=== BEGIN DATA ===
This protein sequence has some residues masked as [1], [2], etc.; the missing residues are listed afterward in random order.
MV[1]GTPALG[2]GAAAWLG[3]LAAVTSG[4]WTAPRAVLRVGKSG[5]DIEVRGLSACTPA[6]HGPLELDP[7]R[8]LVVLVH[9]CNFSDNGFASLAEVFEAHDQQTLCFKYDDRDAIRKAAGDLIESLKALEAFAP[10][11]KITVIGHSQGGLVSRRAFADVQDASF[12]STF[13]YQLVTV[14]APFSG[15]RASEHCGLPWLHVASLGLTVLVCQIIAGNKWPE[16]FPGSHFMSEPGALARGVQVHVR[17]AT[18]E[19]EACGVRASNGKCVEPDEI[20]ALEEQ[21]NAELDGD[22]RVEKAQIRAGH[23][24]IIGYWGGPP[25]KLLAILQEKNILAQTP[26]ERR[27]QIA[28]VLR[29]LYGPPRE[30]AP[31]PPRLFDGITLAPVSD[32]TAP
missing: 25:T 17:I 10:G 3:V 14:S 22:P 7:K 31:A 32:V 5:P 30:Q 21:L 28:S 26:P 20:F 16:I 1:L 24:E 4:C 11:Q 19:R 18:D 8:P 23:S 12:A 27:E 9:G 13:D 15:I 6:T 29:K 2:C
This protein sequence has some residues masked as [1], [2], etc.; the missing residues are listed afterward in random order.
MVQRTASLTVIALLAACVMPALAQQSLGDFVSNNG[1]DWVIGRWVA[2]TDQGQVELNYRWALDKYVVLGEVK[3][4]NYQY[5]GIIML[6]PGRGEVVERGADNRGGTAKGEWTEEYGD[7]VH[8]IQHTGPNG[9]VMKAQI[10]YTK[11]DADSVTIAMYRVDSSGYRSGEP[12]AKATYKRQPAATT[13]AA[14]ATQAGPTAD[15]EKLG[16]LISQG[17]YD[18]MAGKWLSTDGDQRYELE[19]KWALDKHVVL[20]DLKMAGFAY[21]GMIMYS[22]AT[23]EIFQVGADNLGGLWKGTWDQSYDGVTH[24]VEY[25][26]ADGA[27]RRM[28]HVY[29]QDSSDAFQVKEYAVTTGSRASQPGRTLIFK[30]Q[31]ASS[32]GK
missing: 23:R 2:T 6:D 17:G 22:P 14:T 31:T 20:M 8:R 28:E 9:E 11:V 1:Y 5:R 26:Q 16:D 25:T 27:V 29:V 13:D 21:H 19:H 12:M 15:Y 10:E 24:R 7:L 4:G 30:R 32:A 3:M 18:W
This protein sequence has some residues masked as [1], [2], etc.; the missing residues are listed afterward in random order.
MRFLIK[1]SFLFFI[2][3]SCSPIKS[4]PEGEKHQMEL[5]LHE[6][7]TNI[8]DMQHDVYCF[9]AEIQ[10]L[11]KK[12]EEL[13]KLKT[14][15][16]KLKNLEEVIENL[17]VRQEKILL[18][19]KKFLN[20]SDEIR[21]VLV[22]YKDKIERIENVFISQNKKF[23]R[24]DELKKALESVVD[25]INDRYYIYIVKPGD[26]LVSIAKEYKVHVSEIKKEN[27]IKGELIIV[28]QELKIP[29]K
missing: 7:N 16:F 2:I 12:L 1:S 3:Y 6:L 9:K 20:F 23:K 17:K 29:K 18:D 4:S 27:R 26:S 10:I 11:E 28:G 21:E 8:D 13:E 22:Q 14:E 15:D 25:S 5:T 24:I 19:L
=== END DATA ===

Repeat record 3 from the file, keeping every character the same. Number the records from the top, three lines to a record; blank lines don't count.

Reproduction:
This protein sequence has some residues masked as [1], [2], etc.; the missing residues are listed afterward in random order.
MRFLIK[1]SFLFFI[2][3]SCSPIKS[4]PEGEKHQMEL[5]LHE[6][7]TNI[8]DMQHDVYCF[9]AEIQ[10]L[11]KK[12]EEL[13]KLKT[14][15][16]KLKNLEEVIENL[17]VRQEKILL[18][19]KKFLN[20]SDEIR[21]VLV[22]YKDKIERIENVFISQNKKF[23]R[24]DELKKALESVVD[25]INDRYYIYIVKPGD[26]LVSIAKEYKVHVSEIKKEN[27]IKGELIIV[28]QELKIP[29]K
missing: 7:N 16:F 2:I 12:L 1:S 3:Y 6:L 9:K 20:F 23:K 17:K 29:K 18:D 4:S 27:R 26:S 10:I 11:E 28:G 21:E 8:D 13:E 22:Q 14:E 15:D 25:S 5:T 24:I 19:L